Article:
“Ask Kari” is a monthly, Question & Answer feature from Kari Negri. Kari has two decades of property management experience, is a featured speaker at many industry trade shows, such as AAGLA’s annual trade show, and is the CEO of SKY Properties, Inc. in Los Angeles.
Smoke and CO Detector Checklist
Did you know that when you serve notice to your tenants that you will be performing your six-month smoke detector and carbon monoxide check, you must notate everything you wish to look at? Or you are not permitted to look at it at all? With that, here are some things to check:
- Smoke Detector and CO Detector.
When checking smoke detectors, test with smoke detector aerosol canister. It sprays synthetic smoke that will cause the detector to beep if the detector is working correctly. For CO detector, test via pressing the test button. If it beeps, it’s an indication that it is supposed to be functioning properly.
For plumbing, check under all sinks for leaks. Inspect all faucets and showers for leaks. For toilet, check to see it is not loose and balanced perfectly, that it flushes correctly, and that it’s not running. You may even qualify for free ultra-low-flow toilets through DWP water conservation programs. They not only save water, but also save you money. Check the caulking around tubs and toilets. If the caulking is bad, cracked, old, it can leak into sub-flooring, and can cause a lot of damage.
- All appliances, A/C Filter, water heater closet, stove hood filter, and heater vents.
We touched on these things last month, but as a quick review, don’t let your dryers cause a fire from lint build-up (even from lint behind/underneath the lint catch). Decalcify your dishwashers. Make certain water heater closets are clean and free of clutter. Clean wall heater vents to make sure air can vent easily. Check and/or replace the stove hood filter. Review manufacturers instructions regarding maintenance for each appliance. Drain your water heaters per the manufacturers recommendations (often every 18-24 months) to rid bottom of sediment. Make sure your water heaters have relief valves and are properly earthquake strapped.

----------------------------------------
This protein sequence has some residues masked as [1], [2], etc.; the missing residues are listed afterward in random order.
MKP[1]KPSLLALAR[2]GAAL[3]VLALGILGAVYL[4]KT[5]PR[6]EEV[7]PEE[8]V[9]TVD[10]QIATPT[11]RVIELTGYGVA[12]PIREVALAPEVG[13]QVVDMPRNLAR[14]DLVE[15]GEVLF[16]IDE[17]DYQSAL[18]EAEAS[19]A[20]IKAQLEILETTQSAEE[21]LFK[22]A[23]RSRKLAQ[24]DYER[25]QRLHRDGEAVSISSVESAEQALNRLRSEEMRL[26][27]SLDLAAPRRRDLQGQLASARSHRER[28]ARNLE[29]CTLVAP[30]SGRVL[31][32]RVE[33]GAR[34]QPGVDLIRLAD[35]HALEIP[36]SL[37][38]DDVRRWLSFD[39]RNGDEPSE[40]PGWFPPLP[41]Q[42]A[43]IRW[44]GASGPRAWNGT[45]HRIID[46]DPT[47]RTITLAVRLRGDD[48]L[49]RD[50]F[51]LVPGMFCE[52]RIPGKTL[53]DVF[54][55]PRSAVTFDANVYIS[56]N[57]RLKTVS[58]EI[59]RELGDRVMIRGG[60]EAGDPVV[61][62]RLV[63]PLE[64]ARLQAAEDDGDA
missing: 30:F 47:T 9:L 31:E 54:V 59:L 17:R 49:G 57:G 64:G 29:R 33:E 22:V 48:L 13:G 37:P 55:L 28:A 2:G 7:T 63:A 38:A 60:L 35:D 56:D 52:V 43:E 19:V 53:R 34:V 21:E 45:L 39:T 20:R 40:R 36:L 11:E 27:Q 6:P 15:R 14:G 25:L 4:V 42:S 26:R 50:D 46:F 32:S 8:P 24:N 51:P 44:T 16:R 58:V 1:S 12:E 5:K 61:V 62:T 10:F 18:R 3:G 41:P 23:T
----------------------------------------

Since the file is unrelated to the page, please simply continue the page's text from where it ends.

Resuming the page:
- Pest control.
Check for evidence of pest infestation such as droppings, eggs and staining inside cabinets, drawers, under sinks, etc. When calling in pest control, it’s imperative that the tenant be given sufficient notice and unit preparation instructions. Best to follow up with tenant the day before pest control to make certain the unit is prepped. Some pest control companies keep a log of each unit to keep a record of how the pest control problem is under control, if the tenant allowed entry, prepped the unit, and any other tensions that may have affected the treatment. You should keep records of this too!
- Peeling paint.
Check for peeling paint throughout the unit. Pay particular attention to ceilings, window sills, and walls. This is also a good opportunity to check for evidence of any leak damage, such as bubbling paint and discolorations.
- Anything that would affect their deposit return on move-out.
Things you might look for in the unit include damage to carpet and flooring, holes/damage to walls, doors and cabinets, damage or improper use of plumbing and light fixtures, evidence of hoarding, cleanliness in general.
As always, please remember, I am not an attorney. Seek clarification through your attorney. All articles are simply an opinion. Stay in touch at www.GetSky.net
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